Achieving a Simpler and Fairer Tax Code by Removing Religious Entitlements

The tax code grants numerous benefits to churches that are not available to all other 501(c)(3) organizations, such as awarding 501(c)(3) status without application, removing the requirement to file annual IRS reports, and providing insulation from auditing through the Church Audit Procedures Act. The combination of these exemptions ensures churches receive substantial tax benefits while remaining shielded from any public or government review.  

These exemptions have an unjustifiably high cost. Simply enforcing compliance by churches with the same rules that apply to all other nonprofits, could generate billions of dollars in additional tax revenue. Removing these exemptions does not threaten religious liberty rights as the financial reporting required does not involve matters of religious belief or practice. However, if a house of worhship objects to the inquiry, they are free to forego the exemption and limit IRS access to their records. Courts have repeatedly held that 501(c)(3) status is a privilege, not a right to which houses of worship are entitled.

 


Resources

Taxreform.gov

Secular Tax Reform Lobby Paper 

Secular Tax Reform Issue Statement 

Comments Submitted to the Charitable/Exempt Organizations Tax Reform Working Group on April 15, 2013

 


 

Background Information

America has a long history of providing tax exempt status to qualifying charitable organizations. The Revenue Act of 1913 established an income tax system that allowed some tax exemptions. 

In 1943, Congress established the requirement that certain exempt organizations file annual information returns. The IRS Form 990 filing requirement was created but exempted religious, educational, and charitable organizations.

Congress revisited the issue with the Tax Reform Act of 1969. This law expanded the types of organizations that would be required to file Form 990s. The original House bill would have dropped all exemptions unless Treasury determined it would be unnecessary to have a specific organization disclose such information. The Senate version, however, excepted churches, their integrated auxiliary organizations, and conventions or associations of churches. The Senate version was kept in the final bill and also included “any religious order with respect to its exclusively religious activities.”

Religious organizations such as Bread for the World and Catholic Charities are required to file Form 990s. Churches have no constitutional rights separate from any other type of religious organization. However, U.S. tax law treats churches and their “integrated auxiliaries” differently. A fair tax system should require accountability from all organizations that are entrusted with the privileges of tax exemption.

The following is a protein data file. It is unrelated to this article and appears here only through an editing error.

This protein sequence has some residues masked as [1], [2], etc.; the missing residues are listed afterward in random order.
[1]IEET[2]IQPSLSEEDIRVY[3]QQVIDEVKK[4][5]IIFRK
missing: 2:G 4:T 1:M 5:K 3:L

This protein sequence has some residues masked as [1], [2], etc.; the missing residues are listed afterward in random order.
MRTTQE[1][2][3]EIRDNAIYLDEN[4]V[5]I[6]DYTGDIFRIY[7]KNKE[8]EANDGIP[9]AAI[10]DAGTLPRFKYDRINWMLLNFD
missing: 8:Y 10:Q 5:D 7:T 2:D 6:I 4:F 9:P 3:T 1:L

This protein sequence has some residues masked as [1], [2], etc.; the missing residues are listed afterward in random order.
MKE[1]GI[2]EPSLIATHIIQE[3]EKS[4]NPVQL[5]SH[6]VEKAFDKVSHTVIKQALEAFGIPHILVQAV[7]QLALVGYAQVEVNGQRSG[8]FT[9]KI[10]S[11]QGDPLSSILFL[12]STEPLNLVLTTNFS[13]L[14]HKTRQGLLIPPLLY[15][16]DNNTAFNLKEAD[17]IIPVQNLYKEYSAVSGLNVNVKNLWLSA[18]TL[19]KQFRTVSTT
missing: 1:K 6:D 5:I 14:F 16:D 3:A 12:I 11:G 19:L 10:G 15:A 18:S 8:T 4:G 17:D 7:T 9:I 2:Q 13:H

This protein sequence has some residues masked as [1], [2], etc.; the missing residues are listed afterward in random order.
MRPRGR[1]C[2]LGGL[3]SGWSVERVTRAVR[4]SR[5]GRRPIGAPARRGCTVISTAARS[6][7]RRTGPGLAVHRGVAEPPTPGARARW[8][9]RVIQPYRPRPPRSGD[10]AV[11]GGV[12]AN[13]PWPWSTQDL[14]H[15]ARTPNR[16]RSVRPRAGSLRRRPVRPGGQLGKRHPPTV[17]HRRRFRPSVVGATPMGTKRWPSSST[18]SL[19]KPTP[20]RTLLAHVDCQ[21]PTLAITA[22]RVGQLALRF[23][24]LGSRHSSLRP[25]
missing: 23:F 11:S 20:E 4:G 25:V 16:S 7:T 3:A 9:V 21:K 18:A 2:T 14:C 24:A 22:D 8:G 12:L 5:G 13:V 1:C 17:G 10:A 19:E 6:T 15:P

The rise of internet fundraising and megachurches has naturally led to concern about abuses of financial disclosure exemptions. In 2010, Senator Chuck Grassley (R-IA) used his Senate Finance Committee seat to investigate several large ministries including World Changers Church International, New Birth Missionary Baptist Church (NBMBC), Joyce Meyer Ministries, and Kenneth Copeland Ministries. None of these ministries are required to file financial disclosure forms and yet all have assets estimated to be in the tens of millions of dollars. The NBMBC operates an integrated auxiliary called LongFellows Youth Academy (LYFA). Alumni of LYFA programs brought suit against Bishop Eddie Long, the director of NBMBC, alleging sexual misconduct. The suit was settled out of court in 2011.  

Policing churches and religious organizations is even more disconcerting because the lack of reporting extends to the states. No state requires religious organizations to register and file annual financial reports with state AGs. Therefore, discovery or investigation of potential abuses is extremely difficult.  

Internet usage makes abuses even more likely because an organization can be formed, solicit donations as a “church” and then disband without any oversight.

Having all organizations comply with this requirement will allow the IRS to focus only on those abusing and not investigating whether or not an organization should be filing in the first place.

 “It seems to me that either our existing tax laws are not being uniformly applied to all churches such as ours, or the tax laws should be changed to remedy this discrepancy. Should not all churches be treated equally under the law? Organizations, whether religious or secular, which raise contributions from the public must be accountable.”---Oral Roberts, 1987 Ways and Means Hearing

The Secular Coalition for America supports a tax code that fairly represents donors and congregants. No organization should be able to keep its finances hidden from reasonable oversight.

 

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